Louis Proyect: The Unrepentant Marxist

May 13, 2009

Obama really knows how to pick ’em

Filed under: Afghanistan,imperialism/globalization — louisproyect @ 7:41 pm

NY Times, May 13, 2009
Man in the News
A General Steps From the Shadows


WASHINGTON — Lt. Gen. Stanley A. McChrystal, the ascetic who is set to become the new top American commander in Afghanistan, usually eats just one meal a day, in the evening, to avoid sluggishness.

He is known for operating on a few hours’ sleep and for running to and from work while listening to audio books on an iPod. In Iraq, where he oversaw secret commando operations for five years, former intelligence officials say that he had an encyclopedic, even obsessive, knowledge about the lives of terrorists, and that he pushed his ranks aggressively to kill as many of them as possible.

But General McChrystal has also moved easily from the dark world to the light. Fellow officers on the Joint Chiefs of Staff, where he is director, and former colleagues at the Council on Foreign Relations describe him as a warrior-scholar, comfortable with diplomats, politicians and the military man who would help promote him to his new job.

“He’s lanky, smart, tough, a sneaky stealth soldier,” said Maj. Gen. William Nash, a retired officer. “He’s got all the Special Ops attributes, plus an intellect.”

If General McChrystal is confirmed by the Senate, as expected, he will take over the post held by Gen. David D. McKiernan, who was forced out on Monday. Obama administration officials have described the shakeup as a way to bring a bolder and more creative approach to the faltering war in Afghanistan.

Most of what General McChrystal has done over a 33-year career remains classified, including service between 2003 and 2008 as commander of the Joint Special Operations Command, an elite unit so clandestine that the Pentagon for years refused to acknowledge its existence. But former C.I.A. officials say that General McChrystal was among those who, with the C.I.A., pushed hard for a secret joint operation in the tribal region of Pakistan in 2005 aimed at capturing or killing Ayman al-Zawahri, Osama bin Laden’s deputy.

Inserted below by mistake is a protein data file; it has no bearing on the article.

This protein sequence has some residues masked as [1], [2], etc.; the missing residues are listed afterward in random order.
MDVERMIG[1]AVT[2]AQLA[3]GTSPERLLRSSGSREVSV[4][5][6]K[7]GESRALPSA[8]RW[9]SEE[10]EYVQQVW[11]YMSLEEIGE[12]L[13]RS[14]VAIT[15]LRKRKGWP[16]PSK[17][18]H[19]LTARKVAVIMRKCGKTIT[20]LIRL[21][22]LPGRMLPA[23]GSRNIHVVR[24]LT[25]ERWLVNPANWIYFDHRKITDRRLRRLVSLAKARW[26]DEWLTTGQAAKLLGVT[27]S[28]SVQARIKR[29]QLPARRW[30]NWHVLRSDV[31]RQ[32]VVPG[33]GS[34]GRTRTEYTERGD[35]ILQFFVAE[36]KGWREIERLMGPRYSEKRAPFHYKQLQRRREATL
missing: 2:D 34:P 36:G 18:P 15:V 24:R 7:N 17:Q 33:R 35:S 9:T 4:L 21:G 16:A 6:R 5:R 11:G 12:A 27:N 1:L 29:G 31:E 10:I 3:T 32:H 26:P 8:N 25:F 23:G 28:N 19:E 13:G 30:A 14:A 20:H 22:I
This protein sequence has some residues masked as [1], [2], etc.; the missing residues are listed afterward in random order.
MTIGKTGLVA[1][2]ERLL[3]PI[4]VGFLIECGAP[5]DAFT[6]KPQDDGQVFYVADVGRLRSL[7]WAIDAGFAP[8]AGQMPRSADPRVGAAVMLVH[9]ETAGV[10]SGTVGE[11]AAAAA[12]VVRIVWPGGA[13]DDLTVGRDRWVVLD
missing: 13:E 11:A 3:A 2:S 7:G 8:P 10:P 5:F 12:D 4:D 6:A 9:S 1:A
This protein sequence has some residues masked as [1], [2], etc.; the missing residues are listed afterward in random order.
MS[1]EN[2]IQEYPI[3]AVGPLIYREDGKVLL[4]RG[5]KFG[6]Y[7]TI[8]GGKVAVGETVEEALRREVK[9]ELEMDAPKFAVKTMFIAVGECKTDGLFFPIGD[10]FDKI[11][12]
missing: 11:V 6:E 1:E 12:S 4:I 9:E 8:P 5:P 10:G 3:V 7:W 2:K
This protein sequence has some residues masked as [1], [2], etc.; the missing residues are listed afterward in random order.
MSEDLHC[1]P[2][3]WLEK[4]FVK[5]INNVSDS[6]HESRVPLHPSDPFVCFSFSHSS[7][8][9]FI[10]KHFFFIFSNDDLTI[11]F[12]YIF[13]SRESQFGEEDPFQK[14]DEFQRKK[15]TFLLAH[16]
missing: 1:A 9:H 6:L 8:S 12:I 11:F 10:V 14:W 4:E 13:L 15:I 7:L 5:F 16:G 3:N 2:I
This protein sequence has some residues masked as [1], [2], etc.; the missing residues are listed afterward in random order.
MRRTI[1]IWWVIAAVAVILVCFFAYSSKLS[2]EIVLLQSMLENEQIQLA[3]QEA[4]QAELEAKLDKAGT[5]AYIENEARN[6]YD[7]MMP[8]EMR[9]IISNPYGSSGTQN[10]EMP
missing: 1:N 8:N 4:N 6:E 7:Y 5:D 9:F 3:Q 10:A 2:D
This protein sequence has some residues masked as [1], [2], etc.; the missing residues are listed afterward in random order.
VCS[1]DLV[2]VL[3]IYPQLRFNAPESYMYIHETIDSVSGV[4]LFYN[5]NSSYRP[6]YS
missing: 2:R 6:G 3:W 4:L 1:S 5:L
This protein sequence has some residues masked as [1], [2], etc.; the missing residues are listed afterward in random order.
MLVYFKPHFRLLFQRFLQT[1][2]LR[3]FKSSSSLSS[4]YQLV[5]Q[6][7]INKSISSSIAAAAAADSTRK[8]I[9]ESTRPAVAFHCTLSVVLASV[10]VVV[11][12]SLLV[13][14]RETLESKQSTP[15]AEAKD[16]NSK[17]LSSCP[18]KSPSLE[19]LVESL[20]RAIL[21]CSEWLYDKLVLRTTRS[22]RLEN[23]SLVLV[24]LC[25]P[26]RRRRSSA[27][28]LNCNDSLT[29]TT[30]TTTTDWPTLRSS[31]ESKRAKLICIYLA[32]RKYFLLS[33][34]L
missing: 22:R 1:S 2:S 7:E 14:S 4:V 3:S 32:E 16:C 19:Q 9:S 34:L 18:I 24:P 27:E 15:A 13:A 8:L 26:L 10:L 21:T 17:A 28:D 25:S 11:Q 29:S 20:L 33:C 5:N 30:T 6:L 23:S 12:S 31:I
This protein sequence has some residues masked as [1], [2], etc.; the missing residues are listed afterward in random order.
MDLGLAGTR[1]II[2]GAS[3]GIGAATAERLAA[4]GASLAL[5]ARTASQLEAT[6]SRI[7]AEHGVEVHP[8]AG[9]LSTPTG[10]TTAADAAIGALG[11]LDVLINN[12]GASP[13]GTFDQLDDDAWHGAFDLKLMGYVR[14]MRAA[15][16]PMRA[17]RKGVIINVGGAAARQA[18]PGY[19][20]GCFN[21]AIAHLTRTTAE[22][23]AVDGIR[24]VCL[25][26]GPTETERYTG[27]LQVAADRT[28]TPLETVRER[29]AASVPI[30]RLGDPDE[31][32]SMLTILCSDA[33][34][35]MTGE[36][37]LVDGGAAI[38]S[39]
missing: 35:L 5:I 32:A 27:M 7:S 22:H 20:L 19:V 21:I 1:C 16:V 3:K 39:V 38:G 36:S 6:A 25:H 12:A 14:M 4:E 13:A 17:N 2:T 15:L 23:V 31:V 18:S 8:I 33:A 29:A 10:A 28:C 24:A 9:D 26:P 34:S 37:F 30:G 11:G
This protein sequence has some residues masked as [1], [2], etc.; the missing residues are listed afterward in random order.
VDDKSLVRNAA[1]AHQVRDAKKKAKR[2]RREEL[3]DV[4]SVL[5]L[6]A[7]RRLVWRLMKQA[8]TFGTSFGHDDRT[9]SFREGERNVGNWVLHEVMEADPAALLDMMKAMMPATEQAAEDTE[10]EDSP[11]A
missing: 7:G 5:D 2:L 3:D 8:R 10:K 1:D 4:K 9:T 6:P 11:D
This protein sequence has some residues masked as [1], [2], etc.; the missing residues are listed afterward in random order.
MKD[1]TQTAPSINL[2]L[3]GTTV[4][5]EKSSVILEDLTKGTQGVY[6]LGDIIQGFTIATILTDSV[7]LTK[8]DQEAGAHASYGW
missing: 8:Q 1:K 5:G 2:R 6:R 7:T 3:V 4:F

Defense Secretary Donald H. Rumsfeld canceled the operation at the last minute, saying it was too risky and was based on what he considered questionable intelligence, a move that former intelligence officials say General McChrystal found maddening.

Full: http://www.nytimes.com/2009/05/13/world/asia/13commander.html

The Daily Telegraph (Australia), March 28, 2007
Friendly fire death cover-up
By Richard Sisk

WASHINGTON: Four generals and five other officers were involved in a plan to cover up the friendly-fire death of football star-turned-soldier Pat Tillman, the US Army has admitted.

Their actions ”brought discredit on the army” — and let the Tillman family go to his nationally televised funeral believing their son had died charging an enemy position, acting Army Secretary Pete Geren said…

Former army Special Operations Command head Lieutenant General Philip Kensinger met the Tillman family at the funeral but said he believed ”it was not the right time” to disclose details of the death.